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Signed and dated by Lloyd Loar on December 1st 1924
(details listed below refer to the model after restoration)
Headstock: Diagonal 'The Gibson' logo
Neck/fingerboard: Reproduction fingerboard with pointed end and dot inlays from the fifth fret
Body: Maple back and sides, Virzi Tone Producer fitted
Hardware: Silver-plated metal parts including Waverly three-on-a-strip tuners with engraved base plate and pearl buttons, mounted so that the cog is positioned above the worm gear. Short bound pickguard. Original bridge and short bound pickguard and tuners with a replacement pearl nut and period correct reproduction tailpiece made by Jackson Cunningham
Notes: This guitar has been refinished and the treble side of the body, the neck and the fingerboard have been replaced. There are two three-inch cracks on the bass side of the body.
On June 14th, 1997, this L-5 was appraised on the Antiques Roadshow USA by their expert Kerry Keane. According to Mr Keane, it had been refinished, the neck had been reset and some of the binding had been replaced. In addition we noted that it had a non-original truss rod cover and had been fitted with a Vibrola (possibly a modified Kauffman unit).
Pictures (above) courtesy of Antiques Roadshow USA
Virzi Tone Producer, reflected in a mirror (above)
Body with Vibrola removed (below)
The three-on-a-strip Waverley tuners are silver plated, despite their appearance in this photograph.
New neck and fingerboard
The low position of the truss rod cover and absence of a dot on the ‘i’ of Gibson logo indicates that the entire neck may have been replaced at some point. We would suggest that this took place in the late 1920s, since there is no ‘epsilon’ engraving on the ‘flowerpot’. The ‘upside down’ silver-plated, three-on-a-strip tuners with pearl buttons are correct for a Loar-era L-5 and may have been salvaged from the original neck.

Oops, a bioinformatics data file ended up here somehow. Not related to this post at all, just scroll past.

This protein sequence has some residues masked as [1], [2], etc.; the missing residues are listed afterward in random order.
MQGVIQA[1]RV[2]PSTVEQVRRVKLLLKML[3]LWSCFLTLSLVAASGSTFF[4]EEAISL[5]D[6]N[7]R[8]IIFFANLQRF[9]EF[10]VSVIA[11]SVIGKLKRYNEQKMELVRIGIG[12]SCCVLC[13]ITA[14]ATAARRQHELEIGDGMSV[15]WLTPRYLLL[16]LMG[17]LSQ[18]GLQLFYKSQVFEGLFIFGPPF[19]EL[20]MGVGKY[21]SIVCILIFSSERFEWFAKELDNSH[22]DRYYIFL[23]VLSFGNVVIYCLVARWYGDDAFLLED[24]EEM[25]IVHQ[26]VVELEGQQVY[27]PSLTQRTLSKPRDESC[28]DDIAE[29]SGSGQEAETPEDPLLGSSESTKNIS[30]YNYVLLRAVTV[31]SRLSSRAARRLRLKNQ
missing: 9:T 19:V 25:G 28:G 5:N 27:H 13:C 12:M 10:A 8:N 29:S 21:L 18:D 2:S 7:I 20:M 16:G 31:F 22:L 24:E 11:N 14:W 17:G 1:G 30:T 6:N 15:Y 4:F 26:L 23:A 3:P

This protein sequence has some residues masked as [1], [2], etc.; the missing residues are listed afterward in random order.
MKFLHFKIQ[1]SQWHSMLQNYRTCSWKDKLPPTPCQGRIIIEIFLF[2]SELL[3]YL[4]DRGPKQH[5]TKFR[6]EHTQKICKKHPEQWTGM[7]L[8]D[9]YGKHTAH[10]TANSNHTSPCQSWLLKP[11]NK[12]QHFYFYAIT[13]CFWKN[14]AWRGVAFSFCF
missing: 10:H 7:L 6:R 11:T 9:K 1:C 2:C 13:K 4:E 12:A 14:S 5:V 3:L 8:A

Prior to restoration, the guitar had a 20-fret fingerboard with dot inlays from the third fret. Most examples that we have seen with this feature were shipped in 1930/31.
In summary, the neck appears to have been replaced in the late 1920s and a new fingerboard fitted a few years later.
The guitar’s current owner tells us that the treble side of the body had been replaced, the fingerboard had been removed and re-glued or a new fingerboard had been fitted. In addition, some of the binding had been replaced and the nut was not original.
The pictures below show the guitar in the process of restoration
Images courtesy of Carl Meine:
Pictures above and below show the side of the fingerboard with missing binding
Pictures above courtesy of: Dave’s Guitar Shop (davesguitar.com)
Below; one of the guitar's previous owners (note the Vibrola)
L-5 Serial No. 77400 after restoration